Enormous advances in our knowledge of genetic contributions to ageing and disease, and in our understanding of the potential for manipulation of the ageing process, have taken place during the past twenty years. This is the first volume in decades to consolidate this research in one place. It provides a broad and current overview of the most promising advances in genetic research on ageing, current understanding of genetic contributions to the basic processes of ageing, and age-related disease. The Review focuses on the ageing process from lower organisms to man, and is organised in ascending order of biological complexity starting with stem cells and progressing through worms, flies, mice and humans. Where relevant, the Review also includes information about yeasts and non-human primates.The research presented in the Review uses a species comparative approach that makes finding cross species similarities (gene conservation) and differences (gene differentiation) apparent. This approach reflects the way in which the field is organised, making it highly useful for investigators who want quick access and a concise summary of a particular topic.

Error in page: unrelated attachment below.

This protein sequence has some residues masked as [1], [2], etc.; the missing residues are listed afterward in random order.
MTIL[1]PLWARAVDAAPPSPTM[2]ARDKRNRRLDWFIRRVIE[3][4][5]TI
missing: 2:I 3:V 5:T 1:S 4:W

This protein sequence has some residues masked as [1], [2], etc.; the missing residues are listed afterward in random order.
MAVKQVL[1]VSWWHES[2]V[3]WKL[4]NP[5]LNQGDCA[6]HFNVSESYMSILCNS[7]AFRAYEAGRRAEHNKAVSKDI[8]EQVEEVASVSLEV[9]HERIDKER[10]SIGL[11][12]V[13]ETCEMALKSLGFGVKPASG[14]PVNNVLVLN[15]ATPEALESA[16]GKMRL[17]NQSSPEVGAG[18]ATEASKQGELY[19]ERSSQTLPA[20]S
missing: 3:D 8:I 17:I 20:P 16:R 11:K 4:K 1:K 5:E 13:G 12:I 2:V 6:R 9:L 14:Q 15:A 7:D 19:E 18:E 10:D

Richard L. Sprott, PhD, is Executive Director of the Ellison Medical Foundation. He began his undergraduate studies at Franklin and Marshall College and completed them at the University of North Carolina at Chapel Hill, earning a BA with honours in Psychology. After receiving his PhD in Experimental Psychology (Behavior Genetics) at UNC he went on to a postdoctoral fellowship in Behavior Genetics at the Jackson Laboratory in Bar Harbor, Maine. Following two years of teaching at Oakland University, Dr. Sprott returned to The Jackson Laboratory where he conducted a research programme on single gene influences on behaviour and the interaction of ageing variables with those genes.After a decade in Maine, Dr. Sprott moved to the National Institute on Aging where he directed the Institute's programmes on the Biology of Aging. A major focus of his career has been the development of animal models for ageing research. He developed a nationwide research programme on biomarkers of ageing and the effects of dietary restriction on longevity. He is the author of a large number of books and articles. He is an internationally recognised expert on animal model development and plays an active role in model development in countries around the world. He is the Past President of the International Biogerontological Resource Institute (IBRI) in Friuli, Italy.Dr. Sprott left the National Institute on Aging in 1998 to become the first Executive Director of the Ellison Medical Foundation, created to support basic biological and biomedical research on ageing, and recently expanded to provide similar support for basic research on infectious diseases of importance in the developed and developing worlds. The Ellison Medical Foundation is the largest private foundation source of funding for the biology of ageing, providing about $28,000,000 per year in grant funds for ageing research and $12,000,000 for infectious disease research.